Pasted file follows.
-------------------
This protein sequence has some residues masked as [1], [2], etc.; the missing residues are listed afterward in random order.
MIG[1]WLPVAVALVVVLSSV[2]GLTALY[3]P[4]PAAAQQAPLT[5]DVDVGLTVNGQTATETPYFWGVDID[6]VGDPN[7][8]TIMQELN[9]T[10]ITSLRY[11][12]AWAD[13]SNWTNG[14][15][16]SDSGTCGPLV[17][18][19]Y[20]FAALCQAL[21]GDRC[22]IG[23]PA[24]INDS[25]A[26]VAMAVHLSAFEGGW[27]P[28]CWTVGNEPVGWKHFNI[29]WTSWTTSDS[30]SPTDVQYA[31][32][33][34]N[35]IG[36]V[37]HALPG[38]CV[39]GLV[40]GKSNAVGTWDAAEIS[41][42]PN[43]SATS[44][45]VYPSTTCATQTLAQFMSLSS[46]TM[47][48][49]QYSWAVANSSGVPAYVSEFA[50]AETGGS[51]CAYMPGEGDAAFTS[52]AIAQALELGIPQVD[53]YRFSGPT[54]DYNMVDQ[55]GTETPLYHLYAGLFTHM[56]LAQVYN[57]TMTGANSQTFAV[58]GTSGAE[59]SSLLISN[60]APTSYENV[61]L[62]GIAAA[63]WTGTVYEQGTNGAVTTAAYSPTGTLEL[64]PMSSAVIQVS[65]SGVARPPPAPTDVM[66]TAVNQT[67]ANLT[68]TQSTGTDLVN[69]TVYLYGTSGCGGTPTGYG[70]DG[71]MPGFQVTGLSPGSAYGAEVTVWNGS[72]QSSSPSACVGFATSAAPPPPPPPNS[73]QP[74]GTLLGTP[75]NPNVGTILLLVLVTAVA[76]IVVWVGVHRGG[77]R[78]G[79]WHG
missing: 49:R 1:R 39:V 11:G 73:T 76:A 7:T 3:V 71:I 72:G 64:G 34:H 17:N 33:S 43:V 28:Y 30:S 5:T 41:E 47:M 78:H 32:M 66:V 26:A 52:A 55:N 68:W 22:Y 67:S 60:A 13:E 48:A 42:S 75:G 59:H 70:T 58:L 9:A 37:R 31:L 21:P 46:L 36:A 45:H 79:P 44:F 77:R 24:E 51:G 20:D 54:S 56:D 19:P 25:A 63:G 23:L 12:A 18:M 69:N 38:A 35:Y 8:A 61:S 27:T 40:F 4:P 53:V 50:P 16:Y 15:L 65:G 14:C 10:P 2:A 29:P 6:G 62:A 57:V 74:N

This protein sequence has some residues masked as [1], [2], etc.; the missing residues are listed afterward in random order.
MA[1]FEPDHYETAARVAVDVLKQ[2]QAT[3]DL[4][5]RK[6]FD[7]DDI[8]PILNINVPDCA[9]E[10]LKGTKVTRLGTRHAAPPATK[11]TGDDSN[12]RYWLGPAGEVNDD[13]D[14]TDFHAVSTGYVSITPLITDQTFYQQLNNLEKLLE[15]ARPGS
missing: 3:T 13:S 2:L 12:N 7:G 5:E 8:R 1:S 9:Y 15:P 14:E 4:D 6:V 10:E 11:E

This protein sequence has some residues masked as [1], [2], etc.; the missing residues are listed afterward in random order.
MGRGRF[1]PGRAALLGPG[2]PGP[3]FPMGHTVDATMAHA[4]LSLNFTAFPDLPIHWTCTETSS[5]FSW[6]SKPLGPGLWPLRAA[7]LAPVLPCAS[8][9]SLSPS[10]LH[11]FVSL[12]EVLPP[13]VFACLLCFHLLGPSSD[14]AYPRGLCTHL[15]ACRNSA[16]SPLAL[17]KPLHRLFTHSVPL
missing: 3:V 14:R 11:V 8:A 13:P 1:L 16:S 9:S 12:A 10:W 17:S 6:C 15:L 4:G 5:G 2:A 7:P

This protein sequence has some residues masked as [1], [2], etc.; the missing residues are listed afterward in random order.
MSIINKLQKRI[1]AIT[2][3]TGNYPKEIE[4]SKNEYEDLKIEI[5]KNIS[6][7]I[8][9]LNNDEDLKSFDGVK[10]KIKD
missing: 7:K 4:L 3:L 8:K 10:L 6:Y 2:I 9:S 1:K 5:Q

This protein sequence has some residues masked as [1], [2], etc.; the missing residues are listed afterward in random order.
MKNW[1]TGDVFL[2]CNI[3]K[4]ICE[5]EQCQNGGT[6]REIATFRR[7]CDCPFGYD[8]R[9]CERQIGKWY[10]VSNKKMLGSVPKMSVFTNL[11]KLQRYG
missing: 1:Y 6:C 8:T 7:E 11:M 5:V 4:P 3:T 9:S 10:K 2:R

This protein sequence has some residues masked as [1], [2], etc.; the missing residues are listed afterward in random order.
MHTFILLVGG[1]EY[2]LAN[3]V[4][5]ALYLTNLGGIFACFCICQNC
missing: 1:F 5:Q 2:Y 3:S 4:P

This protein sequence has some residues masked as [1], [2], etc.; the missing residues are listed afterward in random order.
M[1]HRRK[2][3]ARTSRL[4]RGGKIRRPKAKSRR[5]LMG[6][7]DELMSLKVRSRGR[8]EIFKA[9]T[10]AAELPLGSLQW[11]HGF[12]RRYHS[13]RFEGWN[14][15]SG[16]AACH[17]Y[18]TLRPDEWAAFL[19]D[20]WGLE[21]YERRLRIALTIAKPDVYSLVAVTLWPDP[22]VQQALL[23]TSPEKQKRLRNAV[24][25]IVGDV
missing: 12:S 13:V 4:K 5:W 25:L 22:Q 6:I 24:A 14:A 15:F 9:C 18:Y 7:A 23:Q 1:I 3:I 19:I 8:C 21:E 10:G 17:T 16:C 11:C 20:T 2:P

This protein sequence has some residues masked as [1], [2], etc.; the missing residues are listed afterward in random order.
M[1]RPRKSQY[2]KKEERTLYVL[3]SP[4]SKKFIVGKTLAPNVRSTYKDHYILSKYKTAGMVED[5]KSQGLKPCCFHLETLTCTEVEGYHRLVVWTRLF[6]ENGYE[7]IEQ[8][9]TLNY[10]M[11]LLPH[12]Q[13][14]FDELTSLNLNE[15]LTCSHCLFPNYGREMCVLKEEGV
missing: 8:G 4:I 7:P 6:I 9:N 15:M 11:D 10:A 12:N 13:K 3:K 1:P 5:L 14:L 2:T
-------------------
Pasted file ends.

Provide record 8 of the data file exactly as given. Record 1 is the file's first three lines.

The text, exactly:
This protein sequence has some residues masked as [1], [2], etc.; the missing residues are listed afterward in random order.
M[1]RPRKSQY[2]KKEERTLYVL[3]SP[4]SKKFIVGKTLAPNVRSTYKDHYILSKYKTAGMVED[5]KSQGLKPCCFHLETLTCTEVEGYHRLVVWTRLF[6]ENGYE[7]IEQ[8][9]TLNY[10]M[11]LLPH[12]Q[13][14]FDELTSLNLNE[15]LTCSHCLFPNYGREMCVLKEEGV
missing: 8:G 4:I 7:P 6:I 9:N 15:M 11:D 10:A 12:N 13:K 3:K 1:P 5:L 14:L 2:T